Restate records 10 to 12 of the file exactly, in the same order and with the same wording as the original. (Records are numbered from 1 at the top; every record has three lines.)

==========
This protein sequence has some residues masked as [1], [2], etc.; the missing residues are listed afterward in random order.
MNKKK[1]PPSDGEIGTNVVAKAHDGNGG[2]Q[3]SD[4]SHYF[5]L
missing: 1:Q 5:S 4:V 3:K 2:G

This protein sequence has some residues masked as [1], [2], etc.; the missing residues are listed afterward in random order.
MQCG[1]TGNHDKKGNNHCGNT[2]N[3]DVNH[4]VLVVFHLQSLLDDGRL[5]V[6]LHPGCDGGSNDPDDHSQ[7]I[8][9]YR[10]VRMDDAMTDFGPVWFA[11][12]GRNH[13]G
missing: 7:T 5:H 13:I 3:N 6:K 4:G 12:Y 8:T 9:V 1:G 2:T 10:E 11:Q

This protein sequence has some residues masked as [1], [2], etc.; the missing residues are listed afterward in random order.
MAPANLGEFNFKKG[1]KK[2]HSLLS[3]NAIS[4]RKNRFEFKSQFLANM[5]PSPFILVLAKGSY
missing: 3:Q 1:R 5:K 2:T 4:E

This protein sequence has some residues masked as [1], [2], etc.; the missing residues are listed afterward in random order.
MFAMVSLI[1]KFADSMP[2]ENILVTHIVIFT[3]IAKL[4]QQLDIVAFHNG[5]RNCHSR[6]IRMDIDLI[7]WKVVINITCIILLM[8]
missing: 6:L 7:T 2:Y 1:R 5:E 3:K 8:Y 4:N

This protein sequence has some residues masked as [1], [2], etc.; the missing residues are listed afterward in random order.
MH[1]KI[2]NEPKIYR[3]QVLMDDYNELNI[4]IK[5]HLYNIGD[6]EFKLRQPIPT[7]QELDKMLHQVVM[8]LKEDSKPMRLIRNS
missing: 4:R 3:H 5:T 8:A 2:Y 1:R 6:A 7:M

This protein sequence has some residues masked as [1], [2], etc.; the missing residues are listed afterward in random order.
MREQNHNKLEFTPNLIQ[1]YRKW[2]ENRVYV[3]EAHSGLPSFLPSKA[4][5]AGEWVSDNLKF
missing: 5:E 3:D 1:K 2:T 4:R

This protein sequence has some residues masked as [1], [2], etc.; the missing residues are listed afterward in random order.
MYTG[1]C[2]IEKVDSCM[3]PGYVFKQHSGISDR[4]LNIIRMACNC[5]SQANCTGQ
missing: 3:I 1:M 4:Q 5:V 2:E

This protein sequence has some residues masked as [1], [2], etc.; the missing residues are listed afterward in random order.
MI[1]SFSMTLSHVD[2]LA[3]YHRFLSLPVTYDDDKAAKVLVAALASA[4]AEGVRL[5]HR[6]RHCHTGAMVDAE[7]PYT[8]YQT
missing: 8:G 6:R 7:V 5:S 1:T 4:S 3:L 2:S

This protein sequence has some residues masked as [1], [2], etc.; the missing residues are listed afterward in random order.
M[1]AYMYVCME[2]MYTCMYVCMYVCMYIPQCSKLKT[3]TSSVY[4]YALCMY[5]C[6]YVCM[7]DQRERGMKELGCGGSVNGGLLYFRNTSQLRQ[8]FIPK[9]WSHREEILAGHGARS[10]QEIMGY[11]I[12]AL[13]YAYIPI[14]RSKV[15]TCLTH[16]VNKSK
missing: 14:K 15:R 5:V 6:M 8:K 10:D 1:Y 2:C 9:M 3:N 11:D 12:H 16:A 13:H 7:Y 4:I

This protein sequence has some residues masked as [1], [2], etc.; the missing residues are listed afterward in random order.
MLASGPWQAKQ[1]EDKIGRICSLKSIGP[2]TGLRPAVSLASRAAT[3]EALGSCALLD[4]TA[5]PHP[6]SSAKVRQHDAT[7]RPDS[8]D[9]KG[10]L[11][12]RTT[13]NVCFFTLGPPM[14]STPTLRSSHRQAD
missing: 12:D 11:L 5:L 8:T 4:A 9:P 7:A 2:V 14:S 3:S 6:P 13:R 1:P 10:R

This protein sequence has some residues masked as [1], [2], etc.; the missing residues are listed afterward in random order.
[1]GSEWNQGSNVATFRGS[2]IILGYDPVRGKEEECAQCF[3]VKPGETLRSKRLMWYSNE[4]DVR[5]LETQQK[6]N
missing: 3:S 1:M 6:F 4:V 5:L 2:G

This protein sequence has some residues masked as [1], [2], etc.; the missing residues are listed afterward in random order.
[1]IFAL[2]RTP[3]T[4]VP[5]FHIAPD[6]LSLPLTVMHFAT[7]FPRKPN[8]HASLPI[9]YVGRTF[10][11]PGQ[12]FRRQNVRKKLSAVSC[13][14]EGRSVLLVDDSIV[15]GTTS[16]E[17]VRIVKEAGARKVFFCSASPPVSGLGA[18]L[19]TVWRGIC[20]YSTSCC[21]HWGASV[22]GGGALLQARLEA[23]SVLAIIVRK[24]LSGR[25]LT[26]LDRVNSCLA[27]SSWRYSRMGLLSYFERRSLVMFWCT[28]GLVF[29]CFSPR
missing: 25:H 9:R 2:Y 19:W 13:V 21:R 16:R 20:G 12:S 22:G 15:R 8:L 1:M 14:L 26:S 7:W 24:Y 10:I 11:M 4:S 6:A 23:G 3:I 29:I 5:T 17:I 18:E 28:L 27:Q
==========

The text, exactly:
This protein sequence has some residues masked as [1], [2], etc.; the missing residues are listed afterward in random order.
MLASGPWQAKQ[1]EDKIGRICSLKSIGP[2]TGLRPAVSLASRAAT[3]EALGSCALLD[4]TA[5]PHP[6]SSAKVRQHDAT[7]RPDS[8]D[9]KG[10]L[11][12]RTT[13]NVCFFTLGPPM[14]STPTLRSSHRQAD
missing: 12:D 11:L 5:L 8:T 4:A 9:P 7:A 2:V 14:S 3:S 6:P 13:R 1:P 10:R

This protein sequence has some residues masked as [1], [2], etc.; the missing residues are listed afterward in random order.
[1]GSEWNQGSNVATFRGS[2]IILGYDPVRGKEEECAQCF[3]VKPGETLRSKRLMWYSNE[4]DVR[5]LETQQK[6]N
missing: 3:S 1:M 6:F 4:V 5:L 2:G

This protein sequence has some residues masked as [1], [2], etc.; the missing residues are listed afterward in random order.
[1]IFAL[2]RTP[3]T[4]VP[5]FHIAPD[6]LSLPLTVMHFAT[7]FPRKPN[8]HASLPI[9]YVGRTF[10][11]PGQ[12]FRRQNVRKKLSAVSC[13][14]EGRSVLLVDDSIV[15]GTTS[16]E[17]VRIVKEAGARKVFFCSASPPVSGLGA[18]L[19]TVWRGIC[20]YSTSCC[21]HWGASV[22]GGGALLQARLEA[23]SVLAIIVRK[24]LSGR[25]LT[26]LDRVNSCLA[27]SSWRYSRMGLLSYFERRSLVMFWCT[28]GLVF[29]CFSPR
missing: 25:H 9:R 2:Y 19:W 13:V 21:R 16:R 20:G 12:S 22:G 15:R 8:L 1:M 14:L 26:S 7:W 24:Y 10:I 11:M 4:S 6:A 23:G 3:I 29:I 5:T 17:I 18:E 28:L 27:Q